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OC-86 Paediatric practice in the genomic era
  1. Marius Bembea,
  2. Claudia Jurca
  1. Medical Genetics Department, Municipal Clinical Hospital ’dr. Gavril Curteanu’; Oradea; Romania

Abstract

Deciphering the human genome in 2001 was followed by an extraordinary development of techniques for genomics studies over the last decade. The impact of these techniques on clinical practice require ongoing reconsideration. Molecular analysis (linkage, microarray CGH, DNA sequencing) have become more and more accessible. Practicing clinicians now have the ability to establish exact diagnoses and more efficient therapeutic strategies than was possible in the past. There are at least 4 domains in which genetic testing has become undoubtedly useful: diagnosis, prediction, prevention, and pharmacogenetics.

Genetic testing for diagnostic purposes in paediatric is indicated in children with signs and symptoms suggestive of genetic disorders, as well as in asymptomatic children with family history of genetic diseases that are amenable to preventive therapies (e.g., familial hypercholesterolemia, urea cycle disorders, haemophilia A, PKU, G6PD deficiency). Genetic testing is not recommended in asymptomatic children without family history of genetic disorders, or in asymptomatic children with family history of genetic disorders that are not amenable to preventive treatments (e.g., Alport syndrome, neurofibromatosis type I, breast cancer, colorectal familial polyposis).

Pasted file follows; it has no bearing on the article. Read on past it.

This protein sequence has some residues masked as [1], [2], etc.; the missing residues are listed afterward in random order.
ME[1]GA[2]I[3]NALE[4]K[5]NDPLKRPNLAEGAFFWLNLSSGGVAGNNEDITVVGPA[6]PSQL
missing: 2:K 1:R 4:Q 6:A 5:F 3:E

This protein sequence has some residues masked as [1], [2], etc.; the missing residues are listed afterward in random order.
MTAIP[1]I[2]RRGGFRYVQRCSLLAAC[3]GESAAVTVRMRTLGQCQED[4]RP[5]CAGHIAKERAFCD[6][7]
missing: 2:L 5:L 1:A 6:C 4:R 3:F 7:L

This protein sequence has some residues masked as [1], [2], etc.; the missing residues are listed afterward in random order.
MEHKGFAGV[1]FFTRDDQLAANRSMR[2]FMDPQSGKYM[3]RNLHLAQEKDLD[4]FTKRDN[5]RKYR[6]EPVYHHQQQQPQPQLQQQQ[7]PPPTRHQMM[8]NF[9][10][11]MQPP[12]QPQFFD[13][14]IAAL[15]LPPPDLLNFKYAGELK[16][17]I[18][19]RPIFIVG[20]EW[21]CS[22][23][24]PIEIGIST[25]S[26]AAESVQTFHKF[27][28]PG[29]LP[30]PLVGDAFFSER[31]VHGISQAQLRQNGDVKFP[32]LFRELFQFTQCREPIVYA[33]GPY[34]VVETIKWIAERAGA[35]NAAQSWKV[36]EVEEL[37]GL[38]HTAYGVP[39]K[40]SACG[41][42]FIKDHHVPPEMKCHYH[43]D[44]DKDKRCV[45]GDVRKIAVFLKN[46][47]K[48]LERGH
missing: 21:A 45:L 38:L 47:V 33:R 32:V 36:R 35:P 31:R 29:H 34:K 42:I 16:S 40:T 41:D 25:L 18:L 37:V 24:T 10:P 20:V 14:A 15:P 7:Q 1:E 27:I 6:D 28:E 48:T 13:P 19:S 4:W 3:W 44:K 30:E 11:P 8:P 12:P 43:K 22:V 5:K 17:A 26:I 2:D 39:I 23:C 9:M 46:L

Predictive testing (proactive, prospective) is recommended for individuals at risk for genetic disorders, prior to onset of clinical manifestations. Risk is estimated based on family history of genetic disorders with penetration that is dependent on age (e.g., familial hypercholesterolemia, multiple endocrine neoplasia, Huntington disease).

Susceptibility testing is part of the strategy to diminish an individual’s risk to develop polygenic disease in interaction with environmental exposures (polygenic, multifactorial heredity). This category includes common diseases (e.g., diabetes mellitus, obesity, cancer) as well as congenital malformations (e.g., congenital heart disease, neural tube defects, cleft lip and palate).

Pharmacogenetics testing serves as an aid to identifying gene polymorphisms that influence drug metabolism and action on target cells or organs (pharmacokinetics and pharmacodynamics).

  • genomics
  • genetic testing
  • prediction
  • predisposition
  • pharmacogenetics

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